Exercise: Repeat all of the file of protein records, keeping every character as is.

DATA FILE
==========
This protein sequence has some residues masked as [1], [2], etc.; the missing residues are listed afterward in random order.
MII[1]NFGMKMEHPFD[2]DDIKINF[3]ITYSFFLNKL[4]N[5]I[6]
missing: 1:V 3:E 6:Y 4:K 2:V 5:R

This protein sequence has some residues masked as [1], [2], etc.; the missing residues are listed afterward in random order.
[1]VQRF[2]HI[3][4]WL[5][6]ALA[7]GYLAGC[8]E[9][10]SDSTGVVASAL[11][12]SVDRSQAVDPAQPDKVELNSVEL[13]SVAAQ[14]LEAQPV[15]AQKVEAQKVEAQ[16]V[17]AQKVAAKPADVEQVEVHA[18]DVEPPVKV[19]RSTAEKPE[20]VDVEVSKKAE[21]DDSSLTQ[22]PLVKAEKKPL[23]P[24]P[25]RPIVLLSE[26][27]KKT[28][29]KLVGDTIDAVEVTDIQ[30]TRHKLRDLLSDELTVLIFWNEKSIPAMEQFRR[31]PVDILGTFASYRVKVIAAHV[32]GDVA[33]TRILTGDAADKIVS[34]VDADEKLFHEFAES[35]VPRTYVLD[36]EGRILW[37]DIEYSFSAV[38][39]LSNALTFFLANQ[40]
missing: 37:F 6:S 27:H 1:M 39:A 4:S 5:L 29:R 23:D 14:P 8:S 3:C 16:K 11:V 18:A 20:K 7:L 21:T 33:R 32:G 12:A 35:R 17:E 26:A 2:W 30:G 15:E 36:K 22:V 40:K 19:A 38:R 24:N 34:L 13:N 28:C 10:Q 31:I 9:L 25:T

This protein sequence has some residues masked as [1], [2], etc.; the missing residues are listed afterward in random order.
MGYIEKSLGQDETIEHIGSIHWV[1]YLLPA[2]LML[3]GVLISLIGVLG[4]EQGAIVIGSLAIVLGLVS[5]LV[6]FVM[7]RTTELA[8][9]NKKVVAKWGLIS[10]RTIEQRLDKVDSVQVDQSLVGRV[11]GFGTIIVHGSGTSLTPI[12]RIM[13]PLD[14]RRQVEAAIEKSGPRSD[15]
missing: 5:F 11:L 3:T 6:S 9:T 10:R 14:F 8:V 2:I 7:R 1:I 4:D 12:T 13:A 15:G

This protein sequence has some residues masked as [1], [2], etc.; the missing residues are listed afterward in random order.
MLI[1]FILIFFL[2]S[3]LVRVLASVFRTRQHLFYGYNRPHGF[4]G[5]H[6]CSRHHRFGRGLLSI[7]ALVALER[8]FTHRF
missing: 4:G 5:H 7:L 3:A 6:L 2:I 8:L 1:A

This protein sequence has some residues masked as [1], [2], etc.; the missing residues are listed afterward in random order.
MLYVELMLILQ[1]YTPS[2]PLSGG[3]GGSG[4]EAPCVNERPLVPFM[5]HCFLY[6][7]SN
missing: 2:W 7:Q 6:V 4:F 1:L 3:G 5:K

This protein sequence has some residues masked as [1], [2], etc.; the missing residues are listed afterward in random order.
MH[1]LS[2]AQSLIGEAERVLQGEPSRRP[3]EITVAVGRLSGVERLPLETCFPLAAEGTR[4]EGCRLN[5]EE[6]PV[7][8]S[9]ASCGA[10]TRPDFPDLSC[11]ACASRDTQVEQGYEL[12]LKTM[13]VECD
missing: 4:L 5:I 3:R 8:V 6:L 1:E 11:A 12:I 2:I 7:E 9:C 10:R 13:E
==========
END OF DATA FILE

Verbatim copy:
This protein sequence has some residues masked as [1], [2], etc.; the missing residues are listed afterward in random order.
MII[1]NFGMKMEHPFD[2]DDIKINF[3]ITYSFFLNKL[4]N[5]I[6]
missing: 1:V 3:E 6:Y 4:K 2:V 5:R

This protein sequence has some residues masked as [1], [2], etc.; the missing residues are listed afterward in random order.
[1]VQRF[2]HI[3][4]WL[5][6]ALA[7]GYLAGC[8]E[9][10]SDSTGVVASAL[11][12]SVDRSQAVDPAQPDKVELNSVEL[13]SVAAQ[14]LEAQPV[15]AQKVEAQKVEAQ[16]V[17]AQKVAAKPADVEQVEVHA[18]DVEPPVKV[19]RSTAEKPE[20]VDVEVSKKAE[21]DDSSLTQ[22]PLVKAEKKPL[23]P[24]P[25]RPIVLLSE[26][27]KKT[28][29]KLVGDTIDAVEVTDIQ[30]TRHKLRDLLSDELTVLIFWNEKSIPAMEQFRR[31]PVDILGTFASYRVKVIAAHV[32]GDVA[33]TRILTGDAADKIVS[34]VDADEKLFHEFAES[35]VPRTYVLD[36]EGRILW[37]DIEYSFSAV[38][39]LSNALTFFLANQ[40]
missing: 37:F 6:S 27:H 1:M 39:A 4:S 5:L 29:R 23:D 14:P 8:S 3:C 16:K 11:V 18:A 20:K 7:L 21:T 33:R 32:G 12:A 35:R 17:E 26:A 2:W 30:G 15:E 36:K 22:V 40:K 19:A 38:R 24:N 34:L 13:N 28:C 10:Q 31:I 9:L 25:T

This protein sequence has some residues masked as [1], [2], etc.; the missing residues are listed afterward in random order.
MGYIEKSLGQDETIEHIGSIHWV[1]YLLPA[2]LML[3]GVLISLIGVLG[4]EQGAIVIGSLAIVLGLVS[5]LV[6]FVM[7]RTTELA[8][9]NKKVVAKWGLIS[10]RTIEQRLDKVDSVQVDQSLVGRV[11]GFGTIIVHGSGTSLTPI[12]RIM[13]PLD[14]RRQVEAAIEKSGPRSD[15]
missing: 5:F 11:L 3:T 6:S 9:T 10:R 14:F 8:V 2:I 7:R 1:I 4:D 12:T 13:A 15:G

This protein sequence has some residues masked as [1], [2], etc.; the missing residues are listed afterward in random order.
MLI[1]FILIFFL[2]S[3]LVRVLASVFRTRQHLFYGYNRPHGF[4]G[5]H[6]CSRHHRFGRGLLSI[7]ALVALER[8]FTHRF
missing: 4:G 5:H 7:L 3:A 6:L 2:I 8:L 1:A

This protein sequence has some residues masked as [1], [2], etc.; the missing residues are listed afterward in random order.
MLYVELMLILQ[1]YTPS[2]PLSGG[3]GGSG[4]EAPCVNERPLVPFM[5]HCFLY[6][7]SN
missing: 2:W 7:Q 6:V 4:F 1:L 3:G 5:K

This protein sequence has some residues masked as [1], [2], etc.; the missing residues are listed afterward in random order.
MH[1]LS[2]AQSLIGEAERVLQGEPSRRP[3]EITVAVGRLSGVERLPLETCFPLAAEGTR[4]EGCRLN[5]EE[6]PV[7][8]S[9]ASCGA[10]TRPDFPDLSC[11]ACASRDTQVEQGYEL[12]LKTM[13]VECD
missing: 4:L 5:I 3:R 8:V 6:L 1:E 11:A 12:I 2:I 7:E 9:C 10:R 13:E